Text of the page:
Does it sometimes seem to you that whatever the progressive left wants it will eventually get? It’s just the inevitable march of history! Well, there may be something to that on the social side; but over on the economic side there is a lot of tilting against reality. The unifying theme is that accomplishing many of these things is not so simple as just spending some little bits that no one will ever notice out of the infinite pile of taxpayer cash. As progressive ambitions to control the world economy have grown without bounds, we’re now talking trillions upon trillions of potential spending and/or wealth destruction. It ain’t gonna happen.
First up, we have California Governor Jerry Brown yesterday signing “landmark legislation” committing California to get 100% of its electricity from “clean” sources by 2045. The actual term in the statute is “eligible renewables,” which is not defined, but presumably excludes any and all fossil fuels. Here is the ever-sanctimonious Governor Brown:
"This bill and the executive order put California on a path to meet the goals of Paris and beyond," Brown said at a signing ceremony in state capital Sacramento. "It will not be easy. It will not be immediate. But it must be done."
Apparently, Brown still has not figured out that wind and solar energy don’t work about 80% of the time. Does he think that batteries can be purchased in sufficient quantities to cover the gaps? HA! You just have to wonder when the Californians will start pushing back. When their electricity prices have doubled? How about quintupled (plus a few good blackouts)?
At a similar level of delusion we have a piece in today’s Wall Street Journal, by one Sarah Kent, headline “Could Oil Demand Peak in Just Five Years?” Apparently, some highly paid consultants are predicting just that. Example:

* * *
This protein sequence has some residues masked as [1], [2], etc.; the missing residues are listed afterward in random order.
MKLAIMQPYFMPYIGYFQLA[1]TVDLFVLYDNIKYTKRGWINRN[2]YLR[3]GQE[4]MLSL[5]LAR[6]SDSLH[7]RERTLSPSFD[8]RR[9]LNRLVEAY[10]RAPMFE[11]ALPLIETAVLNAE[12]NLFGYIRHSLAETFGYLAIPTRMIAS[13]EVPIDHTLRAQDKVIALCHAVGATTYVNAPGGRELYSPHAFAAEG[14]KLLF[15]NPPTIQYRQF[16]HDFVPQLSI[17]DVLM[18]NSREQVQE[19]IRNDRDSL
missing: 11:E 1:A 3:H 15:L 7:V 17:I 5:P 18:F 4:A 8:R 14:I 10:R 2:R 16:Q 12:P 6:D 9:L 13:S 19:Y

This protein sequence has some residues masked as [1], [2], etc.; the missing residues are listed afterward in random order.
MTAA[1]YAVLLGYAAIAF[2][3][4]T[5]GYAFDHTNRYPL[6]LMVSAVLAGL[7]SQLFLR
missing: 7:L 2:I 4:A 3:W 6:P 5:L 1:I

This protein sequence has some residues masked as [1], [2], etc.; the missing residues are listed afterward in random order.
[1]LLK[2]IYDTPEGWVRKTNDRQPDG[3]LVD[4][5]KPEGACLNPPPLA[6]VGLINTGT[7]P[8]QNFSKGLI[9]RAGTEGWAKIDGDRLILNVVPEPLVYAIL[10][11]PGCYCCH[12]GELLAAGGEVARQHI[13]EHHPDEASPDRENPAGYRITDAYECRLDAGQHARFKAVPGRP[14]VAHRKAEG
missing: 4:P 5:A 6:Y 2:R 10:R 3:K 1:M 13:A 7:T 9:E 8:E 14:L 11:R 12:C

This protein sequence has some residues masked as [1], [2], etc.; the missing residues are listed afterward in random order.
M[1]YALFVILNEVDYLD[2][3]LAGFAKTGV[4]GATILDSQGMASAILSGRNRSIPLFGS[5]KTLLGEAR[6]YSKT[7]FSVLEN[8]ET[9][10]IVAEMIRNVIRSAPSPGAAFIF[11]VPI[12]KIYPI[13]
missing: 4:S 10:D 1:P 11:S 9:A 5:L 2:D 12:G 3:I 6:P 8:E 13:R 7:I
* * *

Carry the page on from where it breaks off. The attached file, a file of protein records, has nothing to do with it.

Demand for fossil fuels will peak around 2023, as increasingly cost-competitive solar and wind are buoyed by supportive government policies to displace growth in oil, coal and natural gas, according to an analysis by London-based think tank the Carbon Tracker Initiative. “It’s not a scenario; it’s just obvious,” said Kingsmill Bond, new energy strategist and author of the Carbon Tracker report.
Sure, Kingsmill. Looks like the guy has been fooled by the calculations of the “levelized” cost of energy, which don’t take any account of the extra costs for things like transmission and storage needed to make a largely wind and solar-based system work smoothly 24/7/365. Really, it’s embarrassing that the WSJ could find itself publishing this stuff without asking a single skeptical question. But anyway, with places like China, India and Africa just now barely entering the automobile and jet travel age, you can make a very safe bet that demand for oil has decades to run before it reaches any peak.
And let’s not stick to just the energy and climate field when coming up with predictions that progressive nostrums are doomed to failure. How about the idea that government “anti-poverty” programs are about to solve human poverty. More than fifty years into the War on Poverty, the official “poverty rate” remains just about where it was when the War started, while the number of people deemed to be in poverty has nearly doubled with overall population increase. In a piece today at PJ Media, Roger Kimball has a good pithy quote to sum up the results from decades of what he calls the “modern Welfare State”:
The modern Welfare State[‘s] . . . chief effects are to institutionalize dependence on the state while also assuring the steady growth of the bureaucracy charged with managing government largess.
Will more of the same programs finally start working in the near future? Place your bet! Here’s mine: It ain’t gonna happen.